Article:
The broader concept of a medicines service network is an interesting one, and I agree it warrants further investment. If we are to get transformative treatments to patients, industry and academia must work in true partnership with the NHS. Investing in clinicians (including clinical academics) who are experts in research and the use of medicines to support the NHS workforce, enable commercial research and embed research into patient care could unlock benefits for patients and productivity.

Dr Lisa Cotterill, CEO of the National Institute for Health Research (NIHR) Academy, said:

Embedding research into patient care will give us the best chance of tackling the health challenges of the future. For example, an ageing population is more likely to experience multiple long-term conditions – we are learning more about disease clusters and how to translate this knowledge into patient-centred care, through innovative therapeutic approaches and better use of existing medicines. These challenges will peak in the next decade - so we need to act now if our workforce is to be ready.
Clinical academics are trained in research and, as the CPSA point out, will play an important role in scaling this expertise through the NHS and improving connectivity with industry. The NIHR Academy is committed to growing the academic clinical research – particularly in at-risk, critical areas like clinical pharmacology.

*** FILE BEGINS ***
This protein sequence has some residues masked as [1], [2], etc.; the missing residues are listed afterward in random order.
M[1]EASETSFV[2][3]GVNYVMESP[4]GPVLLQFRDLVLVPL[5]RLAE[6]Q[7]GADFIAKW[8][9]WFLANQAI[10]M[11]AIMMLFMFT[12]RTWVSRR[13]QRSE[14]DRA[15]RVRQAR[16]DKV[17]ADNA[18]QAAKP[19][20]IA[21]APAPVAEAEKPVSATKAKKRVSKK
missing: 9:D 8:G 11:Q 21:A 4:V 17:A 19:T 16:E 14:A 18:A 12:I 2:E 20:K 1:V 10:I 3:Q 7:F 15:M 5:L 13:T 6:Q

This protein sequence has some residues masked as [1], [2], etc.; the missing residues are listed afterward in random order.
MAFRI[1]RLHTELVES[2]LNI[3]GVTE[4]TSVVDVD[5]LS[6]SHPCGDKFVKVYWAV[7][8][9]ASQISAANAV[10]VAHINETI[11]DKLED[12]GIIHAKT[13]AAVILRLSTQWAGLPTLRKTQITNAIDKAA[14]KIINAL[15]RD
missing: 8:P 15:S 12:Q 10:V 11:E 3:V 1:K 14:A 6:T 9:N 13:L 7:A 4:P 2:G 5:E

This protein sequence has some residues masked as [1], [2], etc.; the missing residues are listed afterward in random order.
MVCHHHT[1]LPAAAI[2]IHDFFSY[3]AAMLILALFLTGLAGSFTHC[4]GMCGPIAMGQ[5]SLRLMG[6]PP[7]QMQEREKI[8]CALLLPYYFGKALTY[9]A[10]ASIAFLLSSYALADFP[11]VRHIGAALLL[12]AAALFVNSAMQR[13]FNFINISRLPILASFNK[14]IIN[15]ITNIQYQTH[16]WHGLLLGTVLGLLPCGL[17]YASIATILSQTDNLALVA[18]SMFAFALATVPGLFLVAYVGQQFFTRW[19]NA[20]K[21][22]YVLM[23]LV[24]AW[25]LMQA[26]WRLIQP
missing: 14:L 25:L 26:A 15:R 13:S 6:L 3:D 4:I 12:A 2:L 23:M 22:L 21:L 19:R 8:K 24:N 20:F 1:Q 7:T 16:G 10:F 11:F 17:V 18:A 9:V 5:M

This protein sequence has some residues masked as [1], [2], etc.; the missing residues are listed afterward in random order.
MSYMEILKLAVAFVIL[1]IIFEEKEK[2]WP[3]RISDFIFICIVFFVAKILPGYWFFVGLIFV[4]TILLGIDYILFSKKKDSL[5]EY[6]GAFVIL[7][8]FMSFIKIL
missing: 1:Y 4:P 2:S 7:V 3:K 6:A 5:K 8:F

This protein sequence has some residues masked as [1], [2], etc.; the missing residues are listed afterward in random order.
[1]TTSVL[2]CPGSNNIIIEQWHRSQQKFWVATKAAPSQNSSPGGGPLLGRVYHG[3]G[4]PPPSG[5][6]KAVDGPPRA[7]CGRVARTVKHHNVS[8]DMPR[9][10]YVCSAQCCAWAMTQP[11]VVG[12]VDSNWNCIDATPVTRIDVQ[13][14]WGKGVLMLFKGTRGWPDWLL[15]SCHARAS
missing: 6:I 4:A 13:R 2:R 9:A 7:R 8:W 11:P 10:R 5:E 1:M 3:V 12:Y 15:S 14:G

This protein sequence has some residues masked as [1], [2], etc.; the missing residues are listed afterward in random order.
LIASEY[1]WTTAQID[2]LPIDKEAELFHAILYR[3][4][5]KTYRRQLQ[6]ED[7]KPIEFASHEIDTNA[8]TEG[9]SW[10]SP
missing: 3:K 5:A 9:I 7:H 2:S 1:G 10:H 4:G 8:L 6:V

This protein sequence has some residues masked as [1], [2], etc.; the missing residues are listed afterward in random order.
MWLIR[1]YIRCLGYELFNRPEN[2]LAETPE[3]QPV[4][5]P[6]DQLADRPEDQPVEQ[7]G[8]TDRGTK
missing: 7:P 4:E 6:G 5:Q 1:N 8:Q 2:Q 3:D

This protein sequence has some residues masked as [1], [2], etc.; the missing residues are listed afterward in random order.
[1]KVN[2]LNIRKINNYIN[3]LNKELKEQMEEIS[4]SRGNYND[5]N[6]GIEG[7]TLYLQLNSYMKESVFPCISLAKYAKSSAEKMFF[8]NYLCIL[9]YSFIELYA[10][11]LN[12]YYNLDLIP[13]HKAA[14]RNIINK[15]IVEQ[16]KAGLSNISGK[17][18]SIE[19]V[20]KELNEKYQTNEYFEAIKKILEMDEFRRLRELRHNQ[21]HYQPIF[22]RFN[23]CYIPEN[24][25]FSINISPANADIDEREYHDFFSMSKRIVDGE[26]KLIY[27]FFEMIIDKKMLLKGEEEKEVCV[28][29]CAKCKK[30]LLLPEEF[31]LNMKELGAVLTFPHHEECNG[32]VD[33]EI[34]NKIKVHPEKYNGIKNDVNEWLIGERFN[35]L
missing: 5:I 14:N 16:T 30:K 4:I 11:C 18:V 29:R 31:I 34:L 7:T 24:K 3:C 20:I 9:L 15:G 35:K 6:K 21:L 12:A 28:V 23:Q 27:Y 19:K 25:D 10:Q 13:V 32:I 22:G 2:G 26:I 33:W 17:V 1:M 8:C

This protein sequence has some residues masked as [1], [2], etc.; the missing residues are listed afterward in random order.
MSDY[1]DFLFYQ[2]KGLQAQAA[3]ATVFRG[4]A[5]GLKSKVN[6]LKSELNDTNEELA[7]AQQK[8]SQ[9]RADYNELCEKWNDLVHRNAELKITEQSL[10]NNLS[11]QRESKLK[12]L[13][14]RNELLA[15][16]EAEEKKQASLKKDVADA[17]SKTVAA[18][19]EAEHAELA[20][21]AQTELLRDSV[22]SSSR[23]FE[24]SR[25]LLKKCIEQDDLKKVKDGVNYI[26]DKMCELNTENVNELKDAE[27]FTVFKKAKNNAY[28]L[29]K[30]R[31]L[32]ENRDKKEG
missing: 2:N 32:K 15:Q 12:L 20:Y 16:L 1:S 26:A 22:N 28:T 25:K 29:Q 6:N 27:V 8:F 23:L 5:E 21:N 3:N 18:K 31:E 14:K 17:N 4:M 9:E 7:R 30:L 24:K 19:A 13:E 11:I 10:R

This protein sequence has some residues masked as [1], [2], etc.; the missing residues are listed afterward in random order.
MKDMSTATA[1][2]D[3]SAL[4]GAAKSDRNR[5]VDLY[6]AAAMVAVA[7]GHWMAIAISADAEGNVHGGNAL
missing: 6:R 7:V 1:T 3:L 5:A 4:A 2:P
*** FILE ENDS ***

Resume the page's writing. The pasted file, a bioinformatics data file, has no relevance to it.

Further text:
We will work in partnership with the CPSA, HEE, and NHS England and NHS Improvement  to continue to strengthen expertise in the development and use of medicines within the NHS, building on our investment in clinical academic pharmacologists through the NIHR Integrated Academic Training Programme, our work to grow the academic base in pharmacy and our efforts to increase partnerships with industry through joint fellowships.

Read more about the CPSA
Read the CPSA representation to the spending review
To find out more about this work please contact Dr Anna Zecharia (Director, Policy & Public Affairs) via anna.zecharia@bps.ac.uk. For press enquires please contact Emma Needham (Acting Communications Manager) via emma.needham@bps.ac.uk

Published: 11 Oct 2021 in Society news